More Tips For Aspiring Freelancers

I've been thinking about this some more since I wrote the last lot, so I've decided to add some more!

16. Be flexible

As a freelancer, hopefully you'll get to work with a lot of different companies. Each of those companies will have different work processes. Some might use Git, some SVN and some TFS *shudder*. Some may not use any source control at all. Some clients have a very rigorous set of procedures that must be followed to the letter, others are more freeform. You need to be able to slot in to a new client's team without too much fuss and hassle, so you have to learn to be flexible. It can be hard to learn, especially if you're used to doing things a certain way, but its a very important mindset to master.

17. Be upfront about costs

Unless you're one of those offshore outsourcing shops, the chances are you're an expensive resource. Make sure you're totally upfront about your costs. What's your hourly rate? Do you charge expenses for on-site/travel? If so, how much? Do you charge for late payment, if so how much and at what point? Do you do project rates? Will the client need to fork out for licenses for anything that you're building? No-one likes hidden surprises, so make sure you're client knows exactly how much they're paying, and what for.

18. Be Transparent

Keep your clients updated. Let them know how their project is going (if you're not in-house). If you're going to miss a deadline, let them know, as far in advance as possible, and tell them why. If you use third party frameworks for their site, let them know what you're going to use.

19. Hourly vs Project rates

There are two main ways you're likely to get paid as a freelancer. By the hour (the easiest one to manage) and by project. Hourly is less hassle, and you get paid for all of the hours that you work. Yay! Sometimes though, people will want you to cost a project and charge a project rate. This is harder and takes a lot of practice to get the balance right. To start with, make sure you have a decent spec to work from, that details ALL of the functionality of the site, IN WRITING. Draft up a functional spec of exactly what you are going to build, and you'll be able to use that as a basis for your pricing, and as a deliverables list for the client. Don't forget to include leeway for testing, bug fixing, and the inevitable project creep. Also watch out for clients trying to sneak extra stuff in without paying. If it's not in the spec, it's extra (unless you're feeling generous).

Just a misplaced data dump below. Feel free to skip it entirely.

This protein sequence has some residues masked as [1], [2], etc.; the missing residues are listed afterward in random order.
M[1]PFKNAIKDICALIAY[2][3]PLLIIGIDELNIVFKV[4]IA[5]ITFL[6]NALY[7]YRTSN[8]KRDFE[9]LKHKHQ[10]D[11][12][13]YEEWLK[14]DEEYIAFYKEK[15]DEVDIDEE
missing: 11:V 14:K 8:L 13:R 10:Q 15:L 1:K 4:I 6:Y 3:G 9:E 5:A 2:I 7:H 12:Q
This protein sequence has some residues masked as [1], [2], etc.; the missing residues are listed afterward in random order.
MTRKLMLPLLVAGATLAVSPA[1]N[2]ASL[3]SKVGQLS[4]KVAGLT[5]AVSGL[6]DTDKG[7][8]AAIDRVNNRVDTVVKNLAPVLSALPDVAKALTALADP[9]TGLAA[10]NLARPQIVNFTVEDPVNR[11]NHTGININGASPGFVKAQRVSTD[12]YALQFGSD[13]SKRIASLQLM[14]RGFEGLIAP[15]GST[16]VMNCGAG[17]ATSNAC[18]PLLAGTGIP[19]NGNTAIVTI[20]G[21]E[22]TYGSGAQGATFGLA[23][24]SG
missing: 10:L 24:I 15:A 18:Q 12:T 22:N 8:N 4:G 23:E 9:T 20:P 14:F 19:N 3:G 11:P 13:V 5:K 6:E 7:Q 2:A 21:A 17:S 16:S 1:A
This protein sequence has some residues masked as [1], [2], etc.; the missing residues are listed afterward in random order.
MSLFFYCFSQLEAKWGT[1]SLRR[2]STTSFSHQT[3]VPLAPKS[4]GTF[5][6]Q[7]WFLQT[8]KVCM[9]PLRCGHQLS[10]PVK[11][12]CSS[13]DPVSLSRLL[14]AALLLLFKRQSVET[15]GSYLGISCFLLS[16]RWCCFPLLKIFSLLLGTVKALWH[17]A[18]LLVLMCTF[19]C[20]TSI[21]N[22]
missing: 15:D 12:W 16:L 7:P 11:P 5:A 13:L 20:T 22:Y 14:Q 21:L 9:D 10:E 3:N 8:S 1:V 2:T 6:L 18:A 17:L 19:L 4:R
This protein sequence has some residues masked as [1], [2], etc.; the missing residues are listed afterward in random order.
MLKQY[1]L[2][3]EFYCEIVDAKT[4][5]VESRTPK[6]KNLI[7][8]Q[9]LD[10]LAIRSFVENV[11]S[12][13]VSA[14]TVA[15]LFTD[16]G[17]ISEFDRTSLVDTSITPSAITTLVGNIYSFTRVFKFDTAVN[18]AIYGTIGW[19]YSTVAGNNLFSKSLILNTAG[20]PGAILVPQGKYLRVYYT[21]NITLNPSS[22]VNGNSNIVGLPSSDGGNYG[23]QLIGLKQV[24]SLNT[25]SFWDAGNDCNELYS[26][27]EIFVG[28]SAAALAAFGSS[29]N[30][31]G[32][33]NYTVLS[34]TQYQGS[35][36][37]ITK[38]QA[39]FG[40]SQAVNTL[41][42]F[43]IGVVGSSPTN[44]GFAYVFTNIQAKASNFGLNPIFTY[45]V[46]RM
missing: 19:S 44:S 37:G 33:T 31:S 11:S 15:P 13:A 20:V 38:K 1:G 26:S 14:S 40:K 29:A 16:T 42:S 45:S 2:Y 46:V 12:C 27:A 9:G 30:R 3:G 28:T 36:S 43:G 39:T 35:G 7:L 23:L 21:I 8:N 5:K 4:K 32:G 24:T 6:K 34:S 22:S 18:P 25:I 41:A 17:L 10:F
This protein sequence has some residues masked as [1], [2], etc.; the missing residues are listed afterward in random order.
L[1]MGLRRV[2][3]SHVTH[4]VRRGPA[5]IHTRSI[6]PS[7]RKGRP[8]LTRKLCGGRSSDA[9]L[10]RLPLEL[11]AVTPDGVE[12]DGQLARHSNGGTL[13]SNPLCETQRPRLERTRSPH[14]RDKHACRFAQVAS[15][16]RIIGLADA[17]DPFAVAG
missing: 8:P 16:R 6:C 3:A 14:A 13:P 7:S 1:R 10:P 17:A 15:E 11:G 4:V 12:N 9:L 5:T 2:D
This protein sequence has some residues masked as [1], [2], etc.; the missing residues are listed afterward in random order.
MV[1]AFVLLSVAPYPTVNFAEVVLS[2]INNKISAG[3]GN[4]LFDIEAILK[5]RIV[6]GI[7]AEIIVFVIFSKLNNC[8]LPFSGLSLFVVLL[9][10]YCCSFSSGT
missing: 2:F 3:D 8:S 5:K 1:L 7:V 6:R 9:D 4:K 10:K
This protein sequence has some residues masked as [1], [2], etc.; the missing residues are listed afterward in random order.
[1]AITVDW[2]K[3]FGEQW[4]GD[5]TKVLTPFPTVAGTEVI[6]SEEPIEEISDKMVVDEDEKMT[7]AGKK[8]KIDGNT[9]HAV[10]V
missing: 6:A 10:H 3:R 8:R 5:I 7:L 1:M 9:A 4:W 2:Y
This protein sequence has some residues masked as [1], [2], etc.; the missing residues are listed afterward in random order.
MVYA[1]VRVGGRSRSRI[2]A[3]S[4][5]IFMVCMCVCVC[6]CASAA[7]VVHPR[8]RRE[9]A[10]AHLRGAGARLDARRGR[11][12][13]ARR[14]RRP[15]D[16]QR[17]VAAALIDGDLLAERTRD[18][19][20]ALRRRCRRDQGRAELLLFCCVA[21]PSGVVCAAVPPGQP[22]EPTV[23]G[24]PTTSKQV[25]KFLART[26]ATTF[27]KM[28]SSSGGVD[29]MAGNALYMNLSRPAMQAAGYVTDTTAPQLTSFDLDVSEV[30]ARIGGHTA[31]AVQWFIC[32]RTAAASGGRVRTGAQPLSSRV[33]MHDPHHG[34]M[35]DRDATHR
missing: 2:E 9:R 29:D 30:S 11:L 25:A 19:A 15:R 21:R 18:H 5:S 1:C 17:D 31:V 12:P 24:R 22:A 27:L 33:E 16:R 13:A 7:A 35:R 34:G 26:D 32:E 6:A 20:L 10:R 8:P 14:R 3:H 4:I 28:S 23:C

20. Get to know your clients business

If you're going to help a client with their website or we based systems, you need to take the time to find out about what it is they do. What are their current systems? What are their frustrations with the current website, what do they want the website to DO for them? Taking a bit of time to really get to know a client can be invaluable, and provide you with additional ideas and suggestions to help them get the most out of their sites.

21. Get it in writing

ALWAYS get it in writing. Agreeing something important over the phone or face to face is great, but make doubly sure you get them to email it to you as well so you have it in writing. If you don't, I can GUARANTEE that at some point it'll come back and bite you in the arse. The same goes for you too, make sure that everything important is communicated in a way that can be referred back to later. That way, you can minimise problems later on when the client is adamant that you said something that you didn't.

22. Learn to communicate to with non-techy folk

Some of the most successful freelancers I know are the ones who can communicate complex technical issues in a way that will make sense to your average client or account manager. If you go in blazing with your hardcore technical explanation, your average person is just going to glaze over and stop paying attention. They'll just start to hear WONK WONK WONK like the kids in Peanuts. It can be a hard skill to master, especially if you're not used to client facing, but it's VERY important.